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Panel discussion: Achieving gender parity in the workforce

Zafirah Salim | Nov. 6, 2015
At the recently-concluded EY's Women Fast Forward Breakfast Forum 2015, EY led a panel discussion with business leaders to discuss the current gender landscape in the corporate world, recommending ways on accelerating women’s progress in the workforce.


Forum panelists (from left): Christopher Wong, Assurance Partner, EY; Lauraine Riley, Vice President of Finance, IBM Asia Pacific; Philip Lee, Chief Country Officer, Deutsche Bank AG, Singapore Branch; Yong Ying-I, Permanent Secretary, Public Service Division, Prime Minister's Office; and moderator, Jonathan Wright, Advisory Partner, EY

The World Economic Forum in its Global Gender Gap Report 2014 estimates that it will take until 2095 to achieve global parity in the workplace. This means that it will take another 80 years until companies and governments will be equally led by men and women.

At the recently-concluded EY's Women Fast Forward Breakfast Forum 2015, which took place on October 30 at Regent Hotel Singapore, EY led a panel discussion with business leaders to discuss the current gender landscape in the corporate world, recommending ways on accelerating women's progress in the workforce.

Philip Lee, Chief Country Officer of Deutsche Bank AG, Singapore Branch, kick-started the discussion, emphasizing that this issue is more of a "leadership issue" rather than a pure gender issue.

According to Lee, Deutsche's philosophy is to create a "balanced workforce". Out of its 2,000 employees in Singapore, 40 percent of them are women. He admitted that this is not the desired golden ratio (50:50), but the bank is most definitely striving to strike the right balance.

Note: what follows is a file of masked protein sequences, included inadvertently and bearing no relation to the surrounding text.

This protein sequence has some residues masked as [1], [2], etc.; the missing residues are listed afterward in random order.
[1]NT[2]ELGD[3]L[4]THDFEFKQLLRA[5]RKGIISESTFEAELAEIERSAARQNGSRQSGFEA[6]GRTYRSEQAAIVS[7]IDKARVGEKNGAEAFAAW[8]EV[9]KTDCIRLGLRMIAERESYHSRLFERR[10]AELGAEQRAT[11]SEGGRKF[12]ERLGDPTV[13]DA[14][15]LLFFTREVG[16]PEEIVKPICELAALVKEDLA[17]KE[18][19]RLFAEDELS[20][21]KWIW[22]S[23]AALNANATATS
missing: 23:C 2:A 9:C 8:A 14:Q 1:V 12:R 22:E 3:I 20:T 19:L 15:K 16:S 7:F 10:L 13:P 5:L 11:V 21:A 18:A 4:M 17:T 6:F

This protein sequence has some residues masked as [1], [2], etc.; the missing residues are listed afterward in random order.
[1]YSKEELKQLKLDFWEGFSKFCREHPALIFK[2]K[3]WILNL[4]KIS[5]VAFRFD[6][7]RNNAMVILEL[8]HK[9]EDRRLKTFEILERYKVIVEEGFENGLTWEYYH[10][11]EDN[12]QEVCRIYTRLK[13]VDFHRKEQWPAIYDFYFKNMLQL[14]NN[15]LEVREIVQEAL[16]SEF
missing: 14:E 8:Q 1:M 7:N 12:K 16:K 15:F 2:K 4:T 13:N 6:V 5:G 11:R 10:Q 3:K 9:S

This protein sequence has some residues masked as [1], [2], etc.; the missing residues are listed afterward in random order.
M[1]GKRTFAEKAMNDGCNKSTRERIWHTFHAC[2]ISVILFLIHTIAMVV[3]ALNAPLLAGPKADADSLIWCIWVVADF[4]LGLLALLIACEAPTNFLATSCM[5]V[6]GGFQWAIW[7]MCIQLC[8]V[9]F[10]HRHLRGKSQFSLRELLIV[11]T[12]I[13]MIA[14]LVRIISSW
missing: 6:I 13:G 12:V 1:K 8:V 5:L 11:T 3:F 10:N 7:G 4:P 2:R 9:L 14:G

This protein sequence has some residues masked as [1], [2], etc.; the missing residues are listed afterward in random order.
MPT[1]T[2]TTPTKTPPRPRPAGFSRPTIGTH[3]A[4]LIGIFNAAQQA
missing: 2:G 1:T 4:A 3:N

Some of the initiatives that Deutsche has rolled out to support this work-life balance agenda are enabling flexible working hours, and enhancing its maternity leave policy.

"Like any good company in Singapore, we have 17 weeks of maternity leave. In countries like Europe and Scandinavia however, it's close to a year - so 17 weeks is really short [when compared to our global counterparts]," said Lee.

"Two months ago, I changed the HR policy to give the women an additional six months to slowly phase in after they return from their maternity leave. This means that they can work at levels of 25% or 50% for the next six months, and so far we have received positive feedback from our female employees," he added.

As for paternity leave, Lee has also increased it to two weeks instead of the standard one week. This is greatly supported by both male and female employees, according to him; and he believes that a happy and satisfied worker will be more productive, which in turn benefits the company.

Low representation of women in the management level

Yong Ying-I, Permanent Secretary, Public Service Division, Prime Minister's Office, agreed with Lee's earlier statement about this not being a gender issue. The real issue here is about leadership and how woman can rise up [in the corporate world], she said.

 

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